The water exoplanet orbits its dim star, a dwarf-red 300 times fainter than the Sun, every 38 hours, at a distance of 2 million kilometers, which allows you to calculate your room temperature in something close to 230 ° C - Credit : Nature / Charbonneau at al (2009).
Hubble Space Telescope discovered different type of extrasolar orb.
Smaller than Uranus and larger than the Earth, the exoplanet is a world not only covered, but mostly water, surrounded by a thick gaseous atmosphere. "The GJ 1214b is like no other planet we know. A huge fraction of its mass consists entirely of water, "said Zachory Berta of the Harvard-Smithsonian Center for Astrophysics.
The exoplanet GJ 1214b, considered a super-Earth, was discovered in 2009. In 2010, studies indicated that its atmosphere was composed mainly of water vapor. Now, more detailed studies , including a new observation with the Hubble telescope, helped rule out other possibilities, like a haze.
The dry mists are more transparent to infrared light than visible light. The Hubble observations helped establish the atmosphere of the exoplanet is consistent with water vapor.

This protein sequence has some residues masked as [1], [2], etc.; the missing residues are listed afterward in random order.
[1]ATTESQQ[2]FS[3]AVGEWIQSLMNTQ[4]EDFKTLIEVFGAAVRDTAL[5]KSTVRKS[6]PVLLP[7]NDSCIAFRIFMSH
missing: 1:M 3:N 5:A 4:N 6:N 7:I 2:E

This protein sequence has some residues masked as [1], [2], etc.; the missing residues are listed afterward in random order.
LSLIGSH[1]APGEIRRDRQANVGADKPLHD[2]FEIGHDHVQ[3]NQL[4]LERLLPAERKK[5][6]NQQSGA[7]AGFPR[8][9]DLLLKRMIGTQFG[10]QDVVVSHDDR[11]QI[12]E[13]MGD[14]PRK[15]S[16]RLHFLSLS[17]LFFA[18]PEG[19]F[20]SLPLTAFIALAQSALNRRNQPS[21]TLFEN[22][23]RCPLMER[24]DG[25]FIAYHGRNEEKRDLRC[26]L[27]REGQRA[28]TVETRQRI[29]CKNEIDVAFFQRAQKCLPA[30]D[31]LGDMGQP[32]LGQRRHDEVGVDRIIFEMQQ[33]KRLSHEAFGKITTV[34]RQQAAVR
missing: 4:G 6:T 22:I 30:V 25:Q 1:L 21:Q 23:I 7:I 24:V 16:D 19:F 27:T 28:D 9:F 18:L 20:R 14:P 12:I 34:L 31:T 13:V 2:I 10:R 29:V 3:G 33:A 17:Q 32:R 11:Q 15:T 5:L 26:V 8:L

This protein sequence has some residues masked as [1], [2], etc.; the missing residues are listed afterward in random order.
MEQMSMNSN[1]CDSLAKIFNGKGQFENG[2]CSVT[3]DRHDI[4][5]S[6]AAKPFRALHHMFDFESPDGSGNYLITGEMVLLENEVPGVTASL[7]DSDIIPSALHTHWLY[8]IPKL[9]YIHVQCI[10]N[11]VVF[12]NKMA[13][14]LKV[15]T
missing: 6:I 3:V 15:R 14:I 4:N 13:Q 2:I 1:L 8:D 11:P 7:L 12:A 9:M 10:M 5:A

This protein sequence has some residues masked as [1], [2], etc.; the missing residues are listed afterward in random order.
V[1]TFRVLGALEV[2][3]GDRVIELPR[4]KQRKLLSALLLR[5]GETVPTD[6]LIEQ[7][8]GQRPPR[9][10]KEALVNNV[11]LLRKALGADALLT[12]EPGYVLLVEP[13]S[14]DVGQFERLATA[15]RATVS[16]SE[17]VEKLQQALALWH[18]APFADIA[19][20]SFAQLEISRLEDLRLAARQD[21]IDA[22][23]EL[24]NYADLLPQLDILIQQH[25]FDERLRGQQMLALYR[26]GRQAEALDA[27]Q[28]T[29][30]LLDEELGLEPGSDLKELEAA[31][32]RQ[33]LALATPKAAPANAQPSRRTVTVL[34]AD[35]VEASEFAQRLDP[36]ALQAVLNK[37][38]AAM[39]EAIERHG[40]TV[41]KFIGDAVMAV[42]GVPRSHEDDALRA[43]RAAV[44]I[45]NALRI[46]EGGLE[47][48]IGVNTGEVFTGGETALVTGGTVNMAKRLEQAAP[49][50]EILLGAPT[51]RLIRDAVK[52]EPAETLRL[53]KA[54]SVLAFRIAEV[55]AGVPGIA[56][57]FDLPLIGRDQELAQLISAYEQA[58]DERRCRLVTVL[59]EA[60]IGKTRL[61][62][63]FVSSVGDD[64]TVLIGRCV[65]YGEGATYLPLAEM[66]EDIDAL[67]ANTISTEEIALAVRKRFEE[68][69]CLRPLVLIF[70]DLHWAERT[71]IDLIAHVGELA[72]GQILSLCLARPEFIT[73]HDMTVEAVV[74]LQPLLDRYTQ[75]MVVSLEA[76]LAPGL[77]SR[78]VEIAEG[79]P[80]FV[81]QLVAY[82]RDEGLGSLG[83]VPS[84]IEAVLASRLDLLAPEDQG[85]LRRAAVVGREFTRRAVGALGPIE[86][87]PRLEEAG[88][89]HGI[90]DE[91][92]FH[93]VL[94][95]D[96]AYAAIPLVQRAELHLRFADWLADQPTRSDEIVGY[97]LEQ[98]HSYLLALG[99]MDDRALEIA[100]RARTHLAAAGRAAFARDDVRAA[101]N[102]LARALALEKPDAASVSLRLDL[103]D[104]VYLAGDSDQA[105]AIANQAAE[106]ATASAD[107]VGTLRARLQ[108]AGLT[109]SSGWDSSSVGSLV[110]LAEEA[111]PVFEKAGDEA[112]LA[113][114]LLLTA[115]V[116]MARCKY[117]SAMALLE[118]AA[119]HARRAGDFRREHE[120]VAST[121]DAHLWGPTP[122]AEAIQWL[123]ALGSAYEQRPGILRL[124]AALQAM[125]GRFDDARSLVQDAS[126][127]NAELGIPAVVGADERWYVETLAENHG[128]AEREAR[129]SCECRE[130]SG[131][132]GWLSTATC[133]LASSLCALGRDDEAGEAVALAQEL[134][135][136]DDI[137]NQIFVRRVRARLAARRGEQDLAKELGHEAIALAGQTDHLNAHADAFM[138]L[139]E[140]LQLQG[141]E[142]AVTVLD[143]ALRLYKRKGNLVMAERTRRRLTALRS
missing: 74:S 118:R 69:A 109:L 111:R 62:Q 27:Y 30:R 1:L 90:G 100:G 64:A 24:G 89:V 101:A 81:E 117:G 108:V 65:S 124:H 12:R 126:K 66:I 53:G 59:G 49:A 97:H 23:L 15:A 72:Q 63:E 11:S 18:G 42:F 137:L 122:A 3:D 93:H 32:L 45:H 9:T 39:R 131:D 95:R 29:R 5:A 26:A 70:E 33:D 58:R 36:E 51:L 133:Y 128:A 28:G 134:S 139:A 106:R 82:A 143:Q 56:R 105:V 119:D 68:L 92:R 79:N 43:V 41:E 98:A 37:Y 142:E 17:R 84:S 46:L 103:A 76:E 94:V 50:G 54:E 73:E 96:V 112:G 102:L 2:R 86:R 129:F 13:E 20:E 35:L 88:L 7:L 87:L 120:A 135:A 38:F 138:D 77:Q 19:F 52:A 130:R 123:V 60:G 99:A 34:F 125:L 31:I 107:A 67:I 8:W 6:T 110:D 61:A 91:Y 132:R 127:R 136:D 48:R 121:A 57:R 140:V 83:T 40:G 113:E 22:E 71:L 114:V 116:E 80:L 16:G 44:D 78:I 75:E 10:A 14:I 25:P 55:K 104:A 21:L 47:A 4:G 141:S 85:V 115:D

But then came the news: the planet seems to be almost an exoplanet water. As the mass and the orb size were determined quite accurately, astronomers were able to calculate its density - only two grams per cubic centimeter. Water has a density of one gram per cubic centimeter, while the average density of the Earth is 5.5 grams per cubic centimeter. This suggests that GJ 1214b has much more water than Earth, much less rocks.
As a consequence, the internal structure of this exoplanet water should be extraordinarily different from the Earth. "The high temperatures and high pressures [inside the planet] should form exotic materials like 'hot ice' and 'superfluid water', substances that are completely alien to our daily experience, "Berta said.
The exoplanet water is located 40 light-years away from Earth in the constellation of Ophiuchus (or Serpent). It has 2.7 times Earth's diameter and weighs almost seven times. The GJ 1214b orbits its dim star, a dwarf-red 300 times fainter than the Sun, every 38 hours, at a distance of two million kilometers, which allows you to calculate your room temperature in something close to 230 ° C.
Credit: UFO Magazine